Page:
Currents & Futures 04: I was George Zimmerman

Currents and Futures


[NOTE: Join a LIVE DISCUSSION of this topic, with like-minded change agents, on 11 April.  See information at the end of this article…]

 

Greetings;

The murder of Trayvon Martin is a tragedy.  I oppose and deplore any and all violence, regardless the perpetrator, regardless of the victim.  The killing is yet another painful, senseless tragedy in a society where “violence” is a multi-billion dollar growth industry, a society that raises violence to an art form.  Nothing here will minimize the gravity of this tragedy.

Comment #1: The Media Circus

The sensation around the Trayvon killing is largely a MEDIA-CREATED EVENT.  It has no “reality” outside of the media’s ability (and willingness) to stir up the lingering racial passions that are still an integral part of America’s Shadow, in their never-ending quest to sell advertising space.

There is no racially motivated killing spree going on… but, with the media circus inflaming racial fears, it SEEMS like we’re heading for the “bad old days” again.  We’re not… it just FEELS that way.

Here’s the reality:  Up until the 1960’s, a white person could injure or kill a black person with relative impunity.  NOW, THEY CAN’T.  Even if Trayvon’s killer walks the street right now (due to a legal loophole), rest assured that civil suits, Justice Department investigations and other measures will result in this guy’s life being permanently derailed.  Pulling that trigger will become the defining act of his downward spiraling life.  He will spend the rest of his life trying to pay off the family’s lawsuits.  He may do time in a Federal prison for violation of civil rights.

Comment #2: The Real Issue

Why did Mr. Zimmerman do what he did?  What was his motivation to act?  It is all too easy to take the surface, presenting issue:  “guilty” white guy with gun,  “innocent” black youth with candy… and see this as a racially motivated killing.

It’s NOT.  Zimmerman would have fired on a young white male.  (No doubt Trayvon’s “otherness” made firing easier.) Regardless of race, Zimmerman would have fired, because…

George Zimmerman was trying to feel like a “man”.

Zimmerman’s motivation was NO DIFFERENT from a teenage black or Latino gang-banger with a pistol in his belt.  He’s no different from the white kid (or any race) who takes a loaded gun to school.  THE MOTIVATION IS EXACTLY THE SAME.  Zimmerman’s motivation was no different from MINE, when I owned and carried guns.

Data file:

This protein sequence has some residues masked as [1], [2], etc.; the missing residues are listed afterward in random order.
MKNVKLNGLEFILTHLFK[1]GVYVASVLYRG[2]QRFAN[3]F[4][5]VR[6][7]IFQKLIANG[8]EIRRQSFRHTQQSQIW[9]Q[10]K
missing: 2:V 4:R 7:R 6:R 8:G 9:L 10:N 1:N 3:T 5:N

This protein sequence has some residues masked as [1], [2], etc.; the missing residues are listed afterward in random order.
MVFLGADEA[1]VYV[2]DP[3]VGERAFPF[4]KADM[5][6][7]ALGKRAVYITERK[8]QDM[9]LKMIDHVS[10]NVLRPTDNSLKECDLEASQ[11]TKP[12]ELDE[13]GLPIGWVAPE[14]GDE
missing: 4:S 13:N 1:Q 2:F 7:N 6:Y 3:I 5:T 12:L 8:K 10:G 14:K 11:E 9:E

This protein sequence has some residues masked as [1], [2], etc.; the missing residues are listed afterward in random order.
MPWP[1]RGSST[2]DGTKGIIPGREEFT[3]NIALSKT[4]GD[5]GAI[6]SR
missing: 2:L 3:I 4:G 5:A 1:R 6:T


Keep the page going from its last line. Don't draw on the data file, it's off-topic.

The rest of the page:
Yes, I used to be a George Zimmerman.  My weapons of choice included a revolver, a .45 automatic and a semi-automatic rifle, complete with two banana clips.  Yes, I felt “powerful”.  Yes, I felt “responsible”.  Yes, I felt like I was defending myself, my family and my community.

And then… I woke up.

In Breaker Society, when women feel bad about themselves, many will go shopping for shoes and blouses.  What do men do?  Well, many of us go shopping for horsepower or firepower.

Feeling inferior and depressed is an integral part of Breaker Society – it is how things get sold… from shoes to bullets to anti-depressants.  If we felt good about ourselves… our economy (in its present form) would not survive!

The consequences of buying yet another pair of high heels is small – the injury is to feet and bank accounts.  The consequences of buying a gun is devastating… for the society, the victims and the soul of the shooter.  Because: if you own it, you’re going to want to carry it.  And, if you’re carrying it, it becomes likely that you’ll use it.

Right now, as you are reading this, there are literally thousands of men (and a few women) out on the streets, carrying concealed weapons.  Some legally, most not.  They are all looking for the same thing… and they’re not finding it.

What does “manhood” mean in the 21st Century?  We need a new working definition – one that does not involve buying “stuff” in order to feel good.  We need to go “deep” — understanding our psycho-spiritual relationship to ourselves, to each other and to the Divine.  Our lack of spiritual depth is the REASON we are depressed…

We must become whole, authentic human beings – and encourage all others to do so.  We must learn to listen to our hearts – not Madison Avenue.  We must decide to simply STOP being manipulated, depressed and inferior.

We must learn to wake up.

Peace,

Sharif

 

PS: Let’s engage in a live dialog on this subject!  (The first “Currents & Futures” live discussion went very well!)  If you are interested in a FREE (donations accepted) phone gathering, on Wednesday, 11 April at 7pm Pacific time, using the Maestro Conference interface, please register by clicking here: Currents & Futures Live Discussion.  It is free, but registration is necessary to receive call-in instructions.

 

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9 Responses to Currents & Futures 04: I was George Zimmerman

  1. Linda Littleton says:

    Upon my return from the island, where I spent 6 months with no media from the U.S., no TV, and limited choices in stores for things such as toothpaste, it was a culture shock returning to our society. I lived simply, taught Yoga, walked sometimes miles just to find provisions from one shanty store to another. When I went to a RiteAid in Portland, I was so overwhelmed by the choices of toothpaste that it made me feel uncomfortable being in the store.. that’s when I had a revelation ” How much stuff do we need, to feel of any Value?”… so many choices can be a form of sufferage!

  2. Denese Vlosky says:

    Thanks for taking this beyond race. I too think this is a media-created event, with the right and the left literally making stuff up to prove their own personal agendas.

    I stopped reading the news or facebook posts in it. I am glad I tuned in for your take.

    As far as I can tell, many choices were made that culminated in this tragedy.

    Peace,

    D

  3. Ted Polozov says: